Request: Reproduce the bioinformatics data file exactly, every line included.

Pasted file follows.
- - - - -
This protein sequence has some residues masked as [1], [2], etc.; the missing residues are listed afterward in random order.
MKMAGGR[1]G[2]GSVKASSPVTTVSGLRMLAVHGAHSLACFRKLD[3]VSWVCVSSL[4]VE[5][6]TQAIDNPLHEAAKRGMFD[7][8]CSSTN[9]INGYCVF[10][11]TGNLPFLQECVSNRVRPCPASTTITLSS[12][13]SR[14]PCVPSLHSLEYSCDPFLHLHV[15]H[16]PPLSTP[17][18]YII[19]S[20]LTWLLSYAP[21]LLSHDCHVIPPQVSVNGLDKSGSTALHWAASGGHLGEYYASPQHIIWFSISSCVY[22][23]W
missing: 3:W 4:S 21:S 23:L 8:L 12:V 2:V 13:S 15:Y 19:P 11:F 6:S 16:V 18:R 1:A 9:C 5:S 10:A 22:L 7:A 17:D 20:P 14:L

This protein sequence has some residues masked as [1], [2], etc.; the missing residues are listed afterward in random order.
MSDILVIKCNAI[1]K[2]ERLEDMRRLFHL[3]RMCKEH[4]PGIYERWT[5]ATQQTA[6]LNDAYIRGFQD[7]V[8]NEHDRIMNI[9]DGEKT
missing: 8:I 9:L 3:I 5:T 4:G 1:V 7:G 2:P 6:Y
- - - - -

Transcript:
This protein sequence has some residues masked as [1], [2], etc.; the missing residues are listed afterward in random order.
MKMAGGR[1]G[2]GSVKASSPVTTVSGLRMLAVHGAHSLACFRKLD[3]VSWVCVSSL[4]VE[5][6]TQAIDNPLHEAAKRGMFD[7][8]CSSTN[9]INGYCVF[10][11]TGNLPFLQECVSNRVRPCPASTTITLSS[12][13]SR[14]PCVPSLHSLEYSCDPFLHLHV[15]H[16]PPLSTP[17][18]YII[19]S[20]LTWLLSYAP[21]LLSHDCHVIPPQVSVNGLDKSGSTALHWAASGGHLGEYYASPQHIIWFSISSCVY[22][23]W
missing: 3:W 4:S 21:S 23:L 8:L 12:V 2:V 13:S 15:Y 19:P 11:F 6:S 16:V 18:R 1:A 9:C 5:S 10:A 22:L 7:A 17:D 20:P 14:L

This protein sequence has some residues masked as [1], [2], etc.; the missing residues are listed afterward in random order.
MSDILVIKCNAI[1]K[2]ERLEDMRRLFHL[3]RMCKEH[4]PGIYERWT[5]ATQQTA[6]LNDAYIRGFQD[7]V[8]NEHDRIMNI[9]DGEKT
missing: 8:I 9:L 3:I 5:T 4:G 1:V 7:G 2:P 6:Y